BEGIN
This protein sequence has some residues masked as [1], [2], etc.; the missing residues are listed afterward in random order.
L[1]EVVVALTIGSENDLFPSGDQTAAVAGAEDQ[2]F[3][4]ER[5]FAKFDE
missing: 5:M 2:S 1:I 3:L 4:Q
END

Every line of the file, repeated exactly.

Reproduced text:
This protein sequence has some residues masked as [1], [2], etc.; the missing residues are listed afterward in random order.
L[1]EVVVALTIGSENDLFPSGDQTAAVAGAEDQ[2]F[3][4]ER[5]FAKFDE
missing: 5:M 2:S 1:I 3:L 4:Q